In Egypt, which recently had its first contested presidential election -- it wasn't perfect. We were concerned that there were not international observers. We thought maybe some opposition candidates should have had a little broader access to the media. But nonetheless, it was a step in the right direction. And I remember -- (audio break) -- a choice on your presidential ballot, and that's an important step, and it was an exciting moment. And we had a lively debate over lunch, where I had people who were involved in a couple of different political parties, and it was really interesting because I had a small table, and I got two pieces of advice that were completely opposite. One person said the United States needed to mind our own business. The other said we needed to speak up even more vigorously to promote free speech and greater political participation. So it was interesting that at that one lunch table I heard that debate right there unfolding before my eyes.
A fascinating event in Saudi Arabia. I went to a late-night discussion known as a \"majlis.\" And of course usually the men gather for this discussion, and the women would gather separately. In this case, they invited both. Our host was very progressive, invited both men and women. But the moderator had a little problem with that, a little trouble. He wasn't used to calling on women, and so he kept calling on the men. And our ambassador noticed, and said, \"Well, you know, maybe you might want to hear from some women.\" And he said, \"Well, she talked\" -- pointing to me -- because I had answered a couple of questions. And so the ambassador said, \"Well, maybe we'd like to hear from some of the Saudi Arabian women.\" And at one point when he brought that up again, the moderator said, \"Oh, no,\" he said, \"the women don't want to say anything else.\" Well, the women at that point jumped up with their hands waving and said, \"Yes, we do.\" People everywhere -- people everywhere want to be heard. They want to have their opinions count. They want to participate in their society. They want to live in freedom. So that's the first pillar of our strategic framework -- our support for freedom and opportunity for all.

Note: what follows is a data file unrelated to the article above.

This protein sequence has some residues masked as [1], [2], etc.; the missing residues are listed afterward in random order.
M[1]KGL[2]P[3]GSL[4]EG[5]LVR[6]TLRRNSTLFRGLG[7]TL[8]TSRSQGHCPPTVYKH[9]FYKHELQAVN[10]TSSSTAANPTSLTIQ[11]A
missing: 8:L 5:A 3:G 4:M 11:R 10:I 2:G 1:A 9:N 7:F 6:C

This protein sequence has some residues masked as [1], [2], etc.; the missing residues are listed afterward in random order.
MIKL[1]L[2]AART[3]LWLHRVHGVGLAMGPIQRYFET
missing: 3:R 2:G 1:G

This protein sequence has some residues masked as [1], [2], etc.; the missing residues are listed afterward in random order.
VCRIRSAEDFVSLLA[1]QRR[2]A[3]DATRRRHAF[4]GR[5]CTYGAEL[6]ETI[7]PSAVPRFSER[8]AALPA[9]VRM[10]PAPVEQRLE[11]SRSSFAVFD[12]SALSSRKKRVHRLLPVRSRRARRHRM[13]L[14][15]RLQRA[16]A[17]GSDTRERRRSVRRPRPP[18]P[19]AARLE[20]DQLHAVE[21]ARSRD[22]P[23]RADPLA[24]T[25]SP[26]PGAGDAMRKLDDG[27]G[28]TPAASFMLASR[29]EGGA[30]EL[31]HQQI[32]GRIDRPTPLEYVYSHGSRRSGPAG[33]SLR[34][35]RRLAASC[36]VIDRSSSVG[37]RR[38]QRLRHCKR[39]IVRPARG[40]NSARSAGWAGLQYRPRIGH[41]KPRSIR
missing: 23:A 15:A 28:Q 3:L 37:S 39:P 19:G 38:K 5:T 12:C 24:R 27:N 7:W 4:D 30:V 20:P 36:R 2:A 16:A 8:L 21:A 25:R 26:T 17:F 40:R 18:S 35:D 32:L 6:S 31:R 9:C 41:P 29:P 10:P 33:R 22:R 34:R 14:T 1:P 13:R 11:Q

And so after we finished our conversation, as I was leaving, the translator followed me out of the room and grabbed my elbow and said, \"She wants to tell you something else. Please don't forget them. Please help them live in freedom.\"
City folk don't speak well for rural types, and the coasts don't seem to understand what's going on in the middle of the country and there's plenty of feeling of disillusionment going around in every direction. But that's the negative side of the story. It's easy for everyone to feel quite #dented and broken down.
And it's revenue. Revenue that comes from earning the attention and trust of all those people out there who feel invisible, who feel dented, and who are ready to be invited to the picnic where they feel seen, and where they feel like they belong.
I speak with 98.4% confidence that any library can reproduce what I've done with a small investment of funds and a moderate investment of time. I don't know where I came up with that figure, but I assure you that it's mathematically sound.10
After another fifteen minutes, staff members had fixed the problem, and the music was suddenly blasting from the speaker system. The kids cheered and even more of them lined up to play. It was the perfect illustration of how the library provided an experience these teens don't get anywhere else and how much it means to them (see figure 25). 59ce067264